East Africa struggles with heavy rains as thousands displaced

Flood-hit Djibouti, Kenya struggle to cope after major downpours affect hundreds of thousands across the Horn of Africa.

    Rainfall from October to mid-November has been up to 300 percent above average in the greater Horn of Africa region [File: Feisal Omar/Reuters]
    Rainfall from October to mid-November has been up to 300 percent above average in the greater Horn of Africa region [File: Feisal Omar/Reuters]

    Flash flooding has hit Djibouti, where the government and United Nations said the equivalent of two years' rain fell in a single day, with several countries in East Africa, including Kenya, struggling after heavy rainfall.

    Rainfall from October to mid-November has been up to 300 percent above average in the greater Horn of Africa region, according to the Famine Early Warning Systems Network.

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    On Thursday, a joint Djibouti-UN statement said up to a quarter of a million people have been affected in recent days in the country on the Red Sea that is home to military bases for the United States, China and others.

    With heavy rains forecast through the end of the month, that number could grow.

    Djibouti has been called one of the world's most vulnerable non-island nations in the face of climate change as sea levels rise. Neighbouring Somalia has been hit hard by recent flooding as well.

    Deadly floods in Kenya

    In Kenya, East Africa's economic hub, the government said 120 people have been killed in flooding and mudslides during an unusually severe rainy season. More than 60 died over the weekend in West Pokot county.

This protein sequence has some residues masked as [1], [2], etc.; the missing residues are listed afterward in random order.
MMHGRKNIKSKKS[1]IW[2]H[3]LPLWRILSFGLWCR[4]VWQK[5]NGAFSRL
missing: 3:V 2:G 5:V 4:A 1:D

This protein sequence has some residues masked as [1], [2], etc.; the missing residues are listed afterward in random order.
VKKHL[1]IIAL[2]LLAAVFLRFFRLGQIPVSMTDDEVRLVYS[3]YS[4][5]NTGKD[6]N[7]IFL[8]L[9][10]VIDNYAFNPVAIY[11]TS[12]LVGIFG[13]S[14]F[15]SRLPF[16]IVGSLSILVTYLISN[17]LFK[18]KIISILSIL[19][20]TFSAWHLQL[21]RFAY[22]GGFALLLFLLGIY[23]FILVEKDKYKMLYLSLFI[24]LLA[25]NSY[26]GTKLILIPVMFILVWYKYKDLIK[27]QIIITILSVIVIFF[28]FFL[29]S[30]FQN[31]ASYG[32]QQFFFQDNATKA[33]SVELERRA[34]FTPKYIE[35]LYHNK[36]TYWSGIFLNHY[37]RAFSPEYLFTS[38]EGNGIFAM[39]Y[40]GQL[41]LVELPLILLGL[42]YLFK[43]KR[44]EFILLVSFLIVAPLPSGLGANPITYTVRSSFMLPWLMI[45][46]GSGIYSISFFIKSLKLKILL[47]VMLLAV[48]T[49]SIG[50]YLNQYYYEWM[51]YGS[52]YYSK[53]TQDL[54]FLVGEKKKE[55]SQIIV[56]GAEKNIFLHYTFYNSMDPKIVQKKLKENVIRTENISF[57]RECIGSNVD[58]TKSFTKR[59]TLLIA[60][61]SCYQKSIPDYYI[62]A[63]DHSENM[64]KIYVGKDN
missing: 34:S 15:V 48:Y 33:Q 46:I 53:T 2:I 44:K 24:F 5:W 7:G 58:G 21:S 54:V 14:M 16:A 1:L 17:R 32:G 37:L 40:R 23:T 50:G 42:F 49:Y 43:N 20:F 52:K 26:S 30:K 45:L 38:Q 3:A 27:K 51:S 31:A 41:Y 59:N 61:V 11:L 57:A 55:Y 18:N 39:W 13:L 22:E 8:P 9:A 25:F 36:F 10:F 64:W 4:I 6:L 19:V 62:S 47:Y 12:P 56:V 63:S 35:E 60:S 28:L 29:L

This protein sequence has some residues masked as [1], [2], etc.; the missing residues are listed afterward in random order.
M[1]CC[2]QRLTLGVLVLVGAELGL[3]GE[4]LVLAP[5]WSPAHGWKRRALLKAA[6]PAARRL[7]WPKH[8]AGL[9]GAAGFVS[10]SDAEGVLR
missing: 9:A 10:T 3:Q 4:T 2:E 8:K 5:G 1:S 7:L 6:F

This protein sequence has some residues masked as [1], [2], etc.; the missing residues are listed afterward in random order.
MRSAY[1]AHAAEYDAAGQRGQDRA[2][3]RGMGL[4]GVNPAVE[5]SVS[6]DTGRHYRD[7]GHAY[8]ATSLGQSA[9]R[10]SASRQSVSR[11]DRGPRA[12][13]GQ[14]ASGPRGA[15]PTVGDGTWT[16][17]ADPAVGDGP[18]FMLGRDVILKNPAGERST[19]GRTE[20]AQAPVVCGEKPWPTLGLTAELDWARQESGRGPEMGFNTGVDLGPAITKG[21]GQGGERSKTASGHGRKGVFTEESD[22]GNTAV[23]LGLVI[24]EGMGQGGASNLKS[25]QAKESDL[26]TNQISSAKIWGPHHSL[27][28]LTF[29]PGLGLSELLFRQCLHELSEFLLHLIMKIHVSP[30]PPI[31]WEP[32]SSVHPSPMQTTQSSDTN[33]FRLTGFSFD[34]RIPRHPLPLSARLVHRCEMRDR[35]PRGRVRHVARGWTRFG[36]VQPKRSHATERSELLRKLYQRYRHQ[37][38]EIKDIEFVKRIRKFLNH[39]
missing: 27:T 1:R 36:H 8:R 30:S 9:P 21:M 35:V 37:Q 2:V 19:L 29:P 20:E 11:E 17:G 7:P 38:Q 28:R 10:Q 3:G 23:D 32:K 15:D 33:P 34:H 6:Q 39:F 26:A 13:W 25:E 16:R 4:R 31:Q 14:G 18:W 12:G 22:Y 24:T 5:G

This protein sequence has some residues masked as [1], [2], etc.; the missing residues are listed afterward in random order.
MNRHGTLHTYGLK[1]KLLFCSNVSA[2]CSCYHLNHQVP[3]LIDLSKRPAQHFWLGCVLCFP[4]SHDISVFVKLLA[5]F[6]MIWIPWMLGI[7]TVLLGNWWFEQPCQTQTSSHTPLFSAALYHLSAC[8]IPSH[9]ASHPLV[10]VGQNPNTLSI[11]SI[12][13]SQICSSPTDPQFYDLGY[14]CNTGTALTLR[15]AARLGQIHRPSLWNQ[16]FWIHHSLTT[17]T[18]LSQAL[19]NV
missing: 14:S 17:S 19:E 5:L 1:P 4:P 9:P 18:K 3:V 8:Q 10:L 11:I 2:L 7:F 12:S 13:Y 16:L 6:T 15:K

Tens of thousands of people across the country have been displaced, while infrastructure has been damaged, making aid delivery more difficult.

    Doctors are worried that diseases, especially waterborne ones, might spread.

    "We have health issues, and is it wounds, is it children who are coming up with pneumonia, is it diarrheal illnesses," said Doctor Taabu Simiu at the West Pokot County Referral Hospital.

    'Life here is terrible'

    Some survivors are struggling.

    "Life here is terrible because we don't have money, because if someone had their money in the house it was all swept away by the floods," one survivor, Cherish Limansin, said.

    "It's only poverty staring at us here. We wake up with nothing. If it wasn't for the little help we get we would have nothing and so far today we have eaten nothing."

    One local official expressed frustration over relief efforts, asserting that the national government's response to the disaster has been slow and insufficient. The official spoke on condition of anonymity as he was not authorised to speak to the media.

    Two villages with almost 5,000 residents in all remain cut off from the rest of the world several days after the flooding, said West Pokot county disaster management official Monicah Kalinyong'ar.

    Governor John Lonyang'apuo said people lacked food because of the slow pace of assistance, saying a helicopter should be operating full time for the duration of the relief efforts.

    Spokesman Cyrus Oguna denied that the national government was frustrating relief efforts, saying Kenya's military was helping to repair damaged roads.

    SOURCE: AP news agency